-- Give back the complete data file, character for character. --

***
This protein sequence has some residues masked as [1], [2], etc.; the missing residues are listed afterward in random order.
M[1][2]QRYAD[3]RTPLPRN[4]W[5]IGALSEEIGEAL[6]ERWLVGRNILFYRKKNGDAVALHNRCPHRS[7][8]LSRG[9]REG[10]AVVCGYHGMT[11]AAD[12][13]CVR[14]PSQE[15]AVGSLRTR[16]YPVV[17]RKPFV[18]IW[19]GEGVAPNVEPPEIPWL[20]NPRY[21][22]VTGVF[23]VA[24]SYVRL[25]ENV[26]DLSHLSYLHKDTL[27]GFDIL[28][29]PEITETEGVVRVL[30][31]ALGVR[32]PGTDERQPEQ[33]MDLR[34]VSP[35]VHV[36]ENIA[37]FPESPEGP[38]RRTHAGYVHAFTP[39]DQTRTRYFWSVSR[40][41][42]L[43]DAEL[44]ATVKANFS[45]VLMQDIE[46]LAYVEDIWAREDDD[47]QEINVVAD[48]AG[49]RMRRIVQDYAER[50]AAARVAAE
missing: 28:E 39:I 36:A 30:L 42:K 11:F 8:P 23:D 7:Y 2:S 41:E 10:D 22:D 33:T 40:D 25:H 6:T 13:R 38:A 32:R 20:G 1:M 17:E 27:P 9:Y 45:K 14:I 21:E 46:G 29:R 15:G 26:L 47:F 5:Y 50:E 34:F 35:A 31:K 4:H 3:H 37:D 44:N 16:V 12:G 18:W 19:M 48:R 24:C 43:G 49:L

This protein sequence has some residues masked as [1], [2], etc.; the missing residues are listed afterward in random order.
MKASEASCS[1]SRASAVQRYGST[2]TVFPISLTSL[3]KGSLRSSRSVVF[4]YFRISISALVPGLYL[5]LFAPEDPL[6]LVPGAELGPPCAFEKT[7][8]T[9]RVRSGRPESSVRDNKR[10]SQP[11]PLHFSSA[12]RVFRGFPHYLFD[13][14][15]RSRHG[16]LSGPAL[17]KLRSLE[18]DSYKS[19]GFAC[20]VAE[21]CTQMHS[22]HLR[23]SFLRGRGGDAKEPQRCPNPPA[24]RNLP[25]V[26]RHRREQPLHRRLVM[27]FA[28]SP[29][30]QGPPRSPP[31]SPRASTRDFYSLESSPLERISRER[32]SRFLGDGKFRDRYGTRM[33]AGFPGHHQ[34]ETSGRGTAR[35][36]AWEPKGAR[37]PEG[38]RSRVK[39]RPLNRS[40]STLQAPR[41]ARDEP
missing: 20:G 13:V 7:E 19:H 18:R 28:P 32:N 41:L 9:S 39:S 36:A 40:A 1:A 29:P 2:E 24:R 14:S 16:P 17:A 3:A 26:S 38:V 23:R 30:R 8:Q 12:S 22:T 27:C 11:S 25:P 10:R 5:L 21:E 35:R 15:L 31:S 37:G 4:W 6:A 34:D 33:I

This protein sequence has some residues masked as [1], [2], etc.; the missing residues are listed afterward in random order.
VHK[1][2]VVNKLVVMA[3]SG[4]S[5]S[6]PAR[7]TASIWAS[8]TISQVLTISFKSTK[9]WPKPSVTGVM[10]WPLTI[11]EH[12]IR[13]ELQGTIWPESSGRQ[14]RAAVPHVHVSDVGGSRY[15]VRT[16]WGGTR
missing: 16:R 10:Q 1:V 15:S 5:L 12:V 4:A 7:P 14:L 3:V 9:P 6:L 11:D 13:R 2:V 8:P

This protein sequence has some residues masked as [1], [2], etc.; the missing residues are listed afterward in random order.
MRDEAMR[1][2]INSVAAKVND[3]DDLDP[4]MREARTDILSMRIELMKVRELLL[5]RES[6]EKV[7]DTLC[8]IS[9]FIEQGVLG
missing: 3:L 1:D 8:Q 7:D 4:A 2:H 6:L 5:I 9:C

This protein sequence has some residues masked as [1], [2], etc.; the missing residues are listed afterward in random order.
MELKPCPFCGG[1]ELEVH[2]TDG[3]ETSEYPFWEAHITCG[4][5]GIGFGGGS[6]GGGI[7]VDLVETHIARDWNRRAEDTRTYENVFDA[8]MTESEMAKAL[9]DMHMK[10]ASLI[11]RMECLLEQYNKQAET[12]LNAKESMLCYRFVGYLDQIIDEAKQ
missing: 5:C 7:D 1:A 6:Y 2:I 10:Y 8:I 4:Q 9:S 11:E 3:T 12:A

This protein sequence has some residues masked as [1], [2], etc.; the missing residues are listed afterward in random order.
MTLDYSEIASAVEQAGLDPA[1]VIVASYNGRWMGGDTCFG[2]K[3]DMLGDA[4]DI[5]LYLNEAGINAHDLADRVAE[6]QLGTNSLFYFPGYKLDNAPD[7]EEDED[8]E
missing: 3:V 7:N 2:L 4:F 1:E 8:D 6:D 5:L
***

This protein sequence has some residues masked as [1], [2], etc.; the missing residues are listed afterward in random order.
M[1][2]QRYAD[3]RTPLPRN[4]W[5]IGALSEEIGEAL[6]ERWLVGRNILFYRKKNGDAVALHNRCPHRS[7][8]LSRG[9]REG[10]AVVCGYHGMT[11]AAD[12][13]CVR[14]PSQE[15]AVGSLRTR[16]YPVV[17]RKPFV[18]IW[19]GEGVAPNVEPPEIPWL[20]NPRY[21][22]VTGVF[23]VA[24]SYVRL[25]ENV[26]DLSHLSYLHKDTL[27]GFDIL[28][29]PEITETEGVVRVL[30][31]ALGVR[32]PGTDERQPEQ[33]MDLR[34]VSP[35]VHV[36]ENIA[37]FPESPEGP[38]RRTHAGYVHAFTP[39]DQTRTRYFWSVSR[40][41][42]L[43]DAEL[44]ATVKANFS[45]VLMQDIE[46]LAYVEDIWAREDDD[47]QEINVVAD[48]AG[49]RMRRIVQDYAER[50]AAARVAAE
missing: 28:E 39:I 36:A 30:L 42:K 11:F 8:P 23:D 7:Y 2:S 41:E 10:D 22:D 33:T 40:D 25:H 6:T 13:R 38:A 32:R 20:G 1:M 17:E 27:P 9:Y 45:K 14:I 21:E 46:G 29:R 15:G 26:L 47:F 5:Y 50:E 34:F 35:A 31:K 4:H 3:H 37:D 44:N 16:V 12:G 18:W 19:M 48:R 24:C 43:G 49:L

This protein sequence has some residues masked as [1], [2], etc.; the missing residues are listed afterward in random order.
MKASEASCS[1]SRASAVQRYGST[2]TVFPISLTSL[3]KGSLRSSRSVVF[4]YFRISISALVPGLYL[5]LFAPEDPL[6]LVPGAELGPPCAFEKT[7][8]T[9]RVRSGRPESSVRDNKR[10]SQP[11]PLHFSSA[12]RVFRGFPHYLFD[13][14][15]RSRHG[16]LSGPAL[17]KLRSLE[18]DSYKS[19]GFAC[20]VAE[21]CTQMHS[22]HLR[23]SFLRGRGGDAKEPQRCPNPPA[24]RNLP[25]V[26]RHRREQPLHRRLVM[27]FA[28]SP[29][30]QGPPRSPP[31]SPRASTRDFYSLESSPLERISRER[32]SRFLGDGKFRDRYGTRM[33]AGFPGHHQ[34]ETSGRGTAR[35][36]AWEPKGAR[37]PEG[38]RSRVK[39]RPLNRS[40]STLQAPR[41]ARDEP
missing: 20:G 13:V 7:E 19:H 18:R 28:P 32:N 41:L 9:S 39:S 36:A 40:A 1:A 29:P 2:E 24:R 14:S 16:P 17:A 3:A 26:S 38:V 23:R 30:R 8:Q 12:S 22:T 27:C 11:S 25:P 10:R 5:L 21:E 35:R 15:L 31:S 37:G 4:W 6:A 34:D 33:I

This protein sequence has some residues masked as [1], [2], etc.; the missing residues are listed afterward in random order.
VHK[1][2]VVNKLVVMA[3]SG[4]S[5]S[6]PAR[7]TASIWAS[8]TISQVLTISFKSTK[9]WPKPSVTGVM[10]WPLTI[11]EH[12]IR[13]ELQGTIWPESSGRQ[14]RAAVPHVHVSDVGGSRY[15]VRT[16]WGGTR
missing: 16:R 10:Q 1:V 15:S 5:L 12:V 4:A 7:P 14:L 3:V 9:P 6:L 11:D 13:R 2:V 8:P

This protein sequence has some residues masked as [1], [2], etc.; the missing residues are listed afterward in random order.
MRDEAMR[1][2]INSVAAKVND[3]DDLDP[4]MREARTDILSMRIELMKVRELLL[5]RES[6]EKV[7]DTLC[8]IS[9]FIEQGVLG
missing: 3:L 1:D 8:Q 7:D 4:A 2:H 6:L 5:I 9:C

This protein sequence has some residues masked as [1], [2], etc.; the missing residues are listed afterward in random order.
MELKPCPFCGG[1]ELEVH[2]TDG[3]ETSEYPFWEAHITCG[4][5]GIGFGGGS[6]GGGI[7]VDLVETHIARDWNRRAEDTRTYENVFDA[8]MTESEMAKAL[9]DMHMK[10]ASLI[11]RMECLLEQYNKQAET[12]LNAKESMLCYRFVGYLDQIIDEAKQ
missing: 5:C 7:D 1:A 6:Y 2:I 10:Y 8:I 4:Q 9:S 11:E 3:T 12:A

This protein sequence has some residues masked as [1], [2], etc.; the missing residues are listed afterward in random order.
MTLDYSEIASAVEQAGLDPA[1]VIVASYNGRWMGGDTCFG[2]K[3]DMLGDA[4]DI[5]LYLNEAGINAHDLADRVAE[6]QLGTNSLFYFPGYKLDNAPD[7]EEDED[8]E
missing: 3:V 7:N 2:L 4:F 1:E 8:D 6:D 5:L